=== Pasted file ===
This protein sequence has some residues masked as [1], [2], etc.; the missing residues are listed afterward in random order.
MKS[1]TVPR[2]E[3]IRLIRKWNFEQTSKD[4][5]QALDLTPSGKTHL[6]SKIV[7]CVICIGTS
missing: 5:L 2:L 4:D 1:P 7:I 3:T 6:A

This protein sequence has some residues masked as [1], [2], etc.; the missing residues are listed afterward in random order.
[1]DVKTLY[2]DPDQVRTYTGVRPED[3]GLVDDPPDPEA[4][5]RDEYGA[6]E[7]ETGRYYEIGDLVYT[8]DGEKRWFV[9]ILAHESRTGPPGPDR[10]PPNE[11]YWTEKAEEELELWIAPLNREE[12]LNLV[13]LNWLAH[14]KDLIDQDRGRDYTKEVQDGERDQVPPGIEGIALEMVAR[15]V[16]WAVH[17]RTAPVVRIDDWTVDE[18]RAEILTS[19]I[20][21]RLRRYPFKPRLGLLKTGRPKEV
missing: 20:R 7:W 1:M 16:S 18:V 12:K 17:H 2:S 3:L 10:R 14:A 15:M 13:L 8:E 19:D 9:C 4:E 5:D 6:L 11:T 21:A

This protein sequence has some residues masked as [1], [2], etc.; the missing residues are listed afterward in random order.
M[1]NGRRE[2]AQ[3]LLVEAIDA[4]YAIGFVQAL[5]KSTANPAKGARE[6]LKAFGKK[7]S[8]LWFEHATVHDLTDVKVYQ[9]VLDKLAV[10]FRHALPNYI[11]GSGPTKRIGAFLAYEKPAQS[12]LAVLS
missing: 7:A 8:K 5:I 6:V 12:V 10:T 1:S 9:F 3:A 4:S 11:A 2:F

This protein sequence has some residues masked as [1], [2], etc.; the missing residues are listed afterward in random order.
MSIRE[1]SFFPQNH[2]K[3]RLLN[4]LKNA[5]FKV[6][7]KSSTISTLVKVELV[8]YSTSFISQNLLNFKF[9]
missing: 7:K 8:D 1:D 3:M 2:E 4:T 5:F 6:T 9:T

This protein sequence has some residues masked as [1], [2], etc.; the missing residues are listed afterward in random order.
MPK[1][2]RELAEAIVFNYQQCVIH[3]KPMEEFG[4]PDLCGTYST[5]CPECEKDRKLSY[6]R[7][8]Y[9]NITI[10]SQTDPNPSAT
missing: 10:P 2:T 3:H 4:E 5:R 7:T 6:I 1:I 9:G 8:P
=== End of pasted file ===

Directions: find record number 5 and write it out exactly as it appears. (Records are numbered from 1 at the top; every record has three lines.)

This protein sequence has some residues masked as [1], [2], etc.; the missing residues are listed afterward in random order.
MPK[1][2]RELAEAIVFNYQQCVIH[3]KPMEEFG[4]PDLCGTYST[5]CPECEKDRKLSY[6]R[7][8]Y[9]NITI[10]SQTDPNPSAT
missing: 10:P 2:T 3:H 4:E 5:R 7:T 6:I 1:I 9:G 8:P